Super changes slapdash and misguided says banker Mike Smith

Australian Financial Review

Home Personal Finance Superannuation & SMSFs Jul 15 2016 at 12:15 AM Updated Jul 15 2016 at 12:15 AM

by James Frost

Former ANZ chief executive Mike Smith has rounded on the Turnbull government’s superannuation changes, describing the new measures to wind the clock back and cap contributions as slapdash and misguided.

The career banker, who was at the helm of ANZ from 2007 to 2015, is the latest in a line of financial services heavyweights to take the government to task as it stares down a restless backbench over its controversial super policy.

“I think they are a little confused frankly,” Mr Smith said. “Being retrospective on some of these things, that’s just crazy,” he said.

Mr Smith has joined the backlash from the Liberal Party’s electoral heartland and government MPs, as well as many in the wealth industry who have argued that some of the government’s proposed super changes were doomed because they were too difficult to implement.

Conservative MPs such as Tasmanian senator Eric Abetz, Kevin Andrews and WA senator Chris Back on Thursday challenged Prime Minister Malcolm Turnbull over his conduct of the election campaign and the superannuation policy.

Mr Turnbull tried to shut down opposition to the changes on Wednesday, including the most controversial measure – the $500,000 lifetime cap on super contributions backdated to 2007. He said the government would be presenting the same budget measure to Parliament that it took to the election.

Mr Smith said the decision to wind back the clock and cap non-concessional contributions from 2007 needlessly introduced an element of uncertainty into retirement planning.

“What you should say is ‘OK, well they’re grandfathered. But anything you do in future, you have to do it on this basis’. That’s how legislation should work.

“Otherwise, people just never know where they stand and that uncertainty doesn’t do anything for the underlying confidence in the economy,” he said.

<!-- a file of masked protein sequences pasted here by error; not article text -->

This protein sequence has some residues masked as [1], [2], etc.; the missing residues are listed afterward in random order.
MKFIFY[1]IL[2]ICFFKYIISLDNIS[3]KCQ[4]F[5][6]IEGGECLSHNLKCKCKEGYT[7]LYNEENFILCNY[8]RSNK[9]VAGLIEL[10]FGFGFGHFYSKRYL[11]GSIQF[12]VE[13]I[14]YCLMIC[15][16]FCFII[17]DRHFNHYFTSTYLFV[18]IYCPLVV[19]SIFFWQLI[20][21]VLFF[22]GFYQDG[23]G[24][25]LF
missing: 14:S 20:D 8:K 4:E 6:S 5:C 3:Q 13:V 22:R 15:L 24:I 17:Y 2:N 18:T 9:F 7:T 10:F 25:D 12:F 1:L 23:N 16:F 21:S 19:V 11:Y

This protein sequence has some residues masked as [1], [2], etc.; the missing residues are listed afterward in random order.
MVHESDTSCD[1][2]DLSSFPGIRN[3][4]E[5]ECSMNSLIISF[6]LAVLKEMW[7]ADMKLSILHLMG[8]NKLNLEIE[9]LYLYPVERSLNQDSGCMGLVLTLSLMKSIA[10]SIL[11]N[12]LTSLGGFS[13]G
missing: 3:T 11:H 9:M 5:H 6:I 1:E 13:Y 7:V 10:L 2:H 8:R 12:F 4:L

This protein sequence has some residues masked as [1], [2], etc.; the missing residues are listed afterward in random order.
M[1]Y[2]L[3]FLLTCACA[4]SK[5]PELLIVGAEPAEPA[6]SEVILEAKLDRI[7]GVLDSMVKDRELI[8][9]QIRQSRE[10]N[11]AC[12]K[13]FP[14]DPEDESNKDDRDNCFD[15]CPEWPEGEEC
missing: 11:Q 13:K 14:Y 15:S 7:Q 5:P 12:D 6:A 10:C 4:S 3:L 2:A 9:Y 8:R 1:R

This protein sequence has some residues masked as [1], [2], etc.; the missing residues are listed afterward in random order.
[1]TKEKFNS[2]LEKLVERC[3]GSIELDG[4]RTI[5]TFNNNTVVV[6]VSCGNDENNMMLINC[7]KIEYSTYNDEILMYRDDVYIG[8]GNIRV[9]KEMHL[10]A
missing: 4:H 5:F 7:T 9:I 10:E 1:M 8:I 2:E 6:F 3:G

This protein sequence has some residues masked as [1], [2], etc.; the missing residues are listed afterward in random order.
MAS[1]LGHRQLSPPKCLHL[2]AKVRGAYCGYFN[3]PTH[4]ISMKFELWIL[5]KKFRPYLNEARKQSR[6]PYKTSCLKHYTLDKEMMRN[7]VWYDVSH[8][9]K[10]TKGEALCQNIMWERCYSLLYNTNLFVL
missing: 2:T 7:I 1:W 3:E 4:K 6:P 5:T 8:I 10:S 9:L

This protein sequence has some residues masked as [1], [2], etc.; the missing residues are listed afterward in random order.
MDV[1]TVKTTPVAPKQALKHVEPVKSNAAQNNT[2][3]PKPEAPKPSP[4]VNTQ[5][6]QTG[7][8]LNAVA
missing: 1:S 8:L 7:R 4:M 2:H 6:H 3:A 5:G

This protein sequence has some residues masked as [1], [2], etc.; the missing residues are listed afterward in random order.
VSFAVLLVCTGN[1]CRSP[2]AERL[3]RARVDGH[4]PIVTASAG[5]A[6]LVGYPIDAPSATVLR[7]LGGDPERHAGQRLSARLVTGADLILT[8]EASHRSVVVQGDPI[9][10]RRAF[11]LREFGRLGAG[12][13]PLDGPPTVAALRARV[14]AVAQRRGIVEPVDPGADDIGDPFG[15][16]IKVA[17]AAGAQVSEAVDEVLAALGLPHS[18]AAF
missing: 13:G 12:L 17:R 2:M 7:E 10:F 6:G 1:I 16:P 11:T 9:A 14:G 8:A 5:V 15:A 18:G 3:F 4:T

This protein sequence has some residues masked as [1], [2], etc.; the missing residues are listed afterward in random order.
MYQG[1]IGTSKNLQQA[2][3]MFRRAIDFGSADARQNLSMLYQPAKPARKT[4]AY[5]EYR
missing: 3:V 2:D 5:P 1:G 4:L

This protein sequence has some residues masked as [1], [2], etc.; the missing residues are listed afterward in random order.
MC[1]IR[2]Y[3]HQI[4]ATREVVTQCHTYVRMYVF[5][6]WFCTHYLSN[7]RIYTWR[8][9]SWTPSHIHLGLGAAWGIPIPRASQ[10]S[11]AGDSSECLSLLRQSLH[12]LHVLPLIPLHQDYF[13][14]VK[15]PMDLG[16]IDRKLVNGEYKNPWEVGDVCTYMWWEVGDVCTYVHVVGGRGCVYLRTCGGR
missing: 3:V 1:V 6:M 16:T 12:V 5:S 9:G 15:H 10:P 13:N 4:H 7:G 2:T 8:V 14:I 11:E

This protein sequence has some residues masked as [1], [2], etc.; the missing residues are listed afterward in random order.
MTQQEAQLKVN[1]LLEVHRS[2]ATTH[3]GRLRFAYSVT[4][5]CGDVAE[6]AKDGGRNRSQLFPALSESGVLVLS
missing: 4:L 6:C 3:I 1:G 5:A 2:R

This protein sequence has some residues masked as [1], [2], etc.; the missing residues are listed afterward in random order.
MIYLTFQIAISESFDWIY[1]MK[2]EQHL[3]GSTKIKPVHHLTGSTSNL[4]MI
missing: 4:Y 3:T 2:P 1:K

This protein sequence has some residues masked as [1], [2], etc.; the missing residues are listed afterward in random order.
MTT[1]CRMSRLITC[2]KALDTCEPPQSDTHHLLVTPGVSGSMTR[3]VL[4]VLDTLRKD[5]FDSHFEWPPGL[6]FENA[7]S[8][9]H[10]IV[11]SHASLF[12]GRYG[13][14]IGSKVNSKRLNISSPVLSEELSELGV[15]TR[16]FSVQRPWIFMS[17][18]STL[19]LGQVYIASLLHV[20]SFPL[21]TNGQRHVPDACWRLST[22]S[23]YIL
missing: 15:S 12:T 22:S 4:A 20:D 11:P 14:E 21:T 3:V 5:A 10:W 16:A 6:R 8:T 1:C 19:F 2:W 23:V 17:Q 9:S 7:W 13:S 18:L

Mr Smith, who steered one of Australia’s largest banks through the financial crisis, says that although the rationale for the changes is valid, the approach and execution of the changes left a lot to be desired.

“I get what they’re trying to do, they’re trying to make the system fairer, I have no problem with that but I think there are better ways of trying to do some of the stuff. I think it’s got to be much clearer.”

He echoed the sentiments of the Financial Services Inquiry chaired by former CBA boss David Murray that recommended a wholesale banning of geared property investment by super funds but the government has failed to show an interest in it.

“The question to ask is should you be allowed to leverage super funds? Frankly, that’s the question to ask. Is that an appropriate thing to do?”

“But rather than mess around with the sides, you should grab the bull by the horns and say ‘OK, this we will not allow’, say property into self-managed super funds, or leverage of any sort”.

Mr Smith, who appears inside the August edition of Smart Investor magazine in The Australian Financial Review today, has also sought to defend his legacy at the bank as the architect behind the bank’s ambitious Asian growth strategy.

“I’m very happy with what we achieved,” he said. “We were able to make significant inroads at a time when others were withdrawing”.

He also had some parting words for the analysts who regularly came into conflict with the banker over the Asian strategy on results calls.

“These analysts are interesting, I mean none of them run anything and their own organisations don’t use them for advice so you wonder why the market does.”